For breakfast we suceed in ordering a meal that doesn’t include tortillas or eggs or beans. Chicken and chips did very nicely. Hungrily digging in, we are sat on plastic chairs at a plastic table in a sparse room with fridges for drinks lining one side and a small sink at the end. The only decoration being some faded colour paper streamers hanging from the ceiling. Most likely left from Christmas, although which year I couldn’t say. And in the corner a well-kept shrine adorned with flowers and flickering candles. This was no Virgin Mary, but Santa Muerte. Angel of Death. A bit disturbing being watched eating by a skeleton in a technicolour dreamcoat, holding a globe and huge scythe.

Santa Muerte
Santa Muerte

Mexicans have long revered death. Since pre-Columbian times in fact. But the cult of Santa Muerte is a more recent phenomenon, becoming popular within the lower classes (and less honest ‘professions’) in the last few decades such that there are now over 2 million believers spreading as far as the USA. It is not unusual where cultures clash and mix that religions should merge and evolve too. It has happened in Cuba with Santeria, and West Africa with Vodun and here with Santa Muerte.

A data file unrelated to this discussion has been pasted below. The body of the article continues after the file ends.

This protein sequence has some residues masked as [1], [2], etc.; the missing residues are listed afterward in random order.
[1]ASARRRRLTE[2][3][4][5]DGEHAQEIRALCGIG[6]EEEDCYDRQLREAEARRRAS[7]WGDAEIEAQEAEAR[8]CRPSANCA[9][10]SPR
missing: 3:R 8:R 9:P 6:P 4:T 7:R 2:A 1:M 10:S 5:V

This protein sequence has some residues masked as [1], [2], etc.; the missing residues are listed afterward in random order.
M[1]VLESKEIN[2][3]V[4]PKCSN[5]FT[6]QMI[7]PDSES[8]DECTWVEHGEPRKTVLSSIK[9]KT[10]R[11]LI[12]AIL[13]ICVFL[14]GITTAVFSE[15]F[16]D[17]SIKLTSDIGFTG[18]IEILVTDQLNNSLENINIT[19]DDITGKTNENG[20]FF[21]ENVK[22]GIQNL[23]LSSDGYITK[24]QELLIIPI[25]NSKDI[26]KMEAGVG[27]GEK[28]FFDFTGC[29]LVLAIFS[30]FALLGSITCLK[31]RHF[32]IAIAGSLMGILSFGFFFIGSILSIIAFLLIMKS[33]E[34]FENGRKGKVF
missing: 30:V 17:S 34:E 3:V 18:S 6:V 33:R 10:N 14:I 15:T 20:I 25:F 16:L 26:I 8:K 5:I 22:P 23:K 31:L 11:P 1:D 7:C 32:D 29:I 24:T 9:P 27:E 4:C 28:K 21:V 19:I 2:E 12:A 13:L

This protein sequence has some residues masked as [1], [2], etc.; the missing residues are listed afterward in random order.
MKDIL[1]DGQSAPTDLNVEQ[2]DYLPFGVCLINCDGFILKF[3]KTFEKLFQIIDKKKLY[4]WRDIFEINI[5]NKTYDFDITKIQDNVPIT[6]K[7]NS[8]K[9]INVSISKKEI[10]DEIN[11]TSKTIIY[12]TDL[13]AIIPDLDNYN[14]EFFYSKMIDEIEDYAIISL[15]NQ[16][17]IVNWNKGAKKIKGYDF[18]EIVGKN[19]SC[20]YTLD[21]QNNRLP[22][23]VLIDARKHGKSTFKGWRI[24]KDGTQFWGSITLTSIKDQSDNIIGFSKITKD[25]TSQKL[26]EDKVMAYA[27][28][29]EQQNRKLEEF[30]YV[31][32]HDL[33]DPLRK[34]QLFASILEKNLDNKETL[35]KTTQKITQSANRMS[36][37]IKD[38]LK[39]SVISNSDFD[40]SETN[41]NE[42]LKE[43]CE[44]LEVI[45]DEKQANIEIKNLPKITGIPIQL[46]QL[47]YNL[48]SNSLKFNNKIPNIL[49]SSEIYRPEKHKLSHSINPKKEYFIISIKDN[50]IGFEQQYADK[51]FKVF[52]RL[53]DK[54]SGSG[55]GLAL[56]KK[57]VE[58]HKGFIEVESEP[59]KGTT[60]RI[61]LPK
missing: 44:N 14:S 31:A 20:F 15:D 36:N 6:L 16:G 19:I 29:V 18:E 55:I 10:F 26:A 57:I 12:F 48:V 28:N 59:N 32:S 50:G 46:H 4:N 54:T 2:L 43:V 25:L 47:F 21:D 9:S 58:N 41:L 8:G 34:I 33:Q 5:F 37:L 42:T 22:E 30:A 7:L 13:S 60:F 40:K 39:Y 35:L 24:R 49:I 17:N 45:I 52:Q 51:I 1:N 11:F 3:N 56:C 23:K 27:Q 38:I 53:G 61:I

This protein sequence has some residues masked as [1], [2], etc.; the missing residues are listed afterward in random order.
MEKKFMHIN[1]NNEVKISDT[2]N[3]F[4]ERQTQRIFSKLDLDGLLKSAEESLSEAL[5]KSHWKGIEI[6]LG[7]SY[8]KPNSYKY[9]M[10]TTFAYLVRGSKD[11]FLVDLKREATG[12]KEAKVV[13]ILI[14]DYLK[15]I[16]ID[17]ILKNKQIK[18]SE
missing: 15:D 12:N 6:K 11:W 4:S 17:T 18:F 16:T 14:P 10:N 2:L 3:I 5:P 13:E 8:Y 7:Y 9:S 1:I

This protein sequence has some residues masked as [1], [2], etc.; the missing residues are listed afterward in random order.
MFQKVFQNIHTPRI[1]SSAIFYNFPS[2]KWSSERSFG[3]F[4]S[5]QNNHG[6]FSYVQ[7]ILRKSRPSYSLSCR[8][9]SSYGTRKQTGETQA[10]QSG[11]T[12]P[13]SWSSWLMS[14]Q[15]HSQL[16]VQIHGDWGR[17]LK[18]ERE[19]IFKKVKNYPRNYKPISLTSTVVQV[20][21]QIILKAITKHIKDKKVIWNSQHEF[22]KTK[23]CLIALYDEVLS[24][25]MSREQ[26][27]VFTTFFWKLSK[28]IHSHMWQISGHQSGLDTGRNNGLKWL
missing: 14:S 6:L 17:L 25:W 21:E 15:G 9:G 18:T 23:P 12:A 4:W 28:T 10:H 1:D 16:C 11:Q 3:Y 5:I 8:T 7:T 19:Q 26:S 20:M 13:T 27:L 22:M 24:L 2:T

Santa Muerte is like many of the catholic saints. He offers worshippers favours in return for their faith and obedience. Santa Muerte is very powerful, with the ability to make a person fall in love with you, damage property or even harm or cause the death of someone. But only in the name of justice.

The colour of the saint’s robe depends on what is being requested. Red for love, gold for power and wealth, green for justice and unity, amber for health, black to convert negative power for good, blue for wisdom and knowledge, brown to invoke spirits from beyond and purple to open a new pathway.

The Santa Muerte watching us was in a multi-coloured robe, which is a kind of do-it-all one. Presumably for when the worshipper doesn’t really know what they want. I suppose if I were a follower, I would dress mine in blue and purple… to help me find new paths and learn, which is more or less what I’m trying to do when I travel.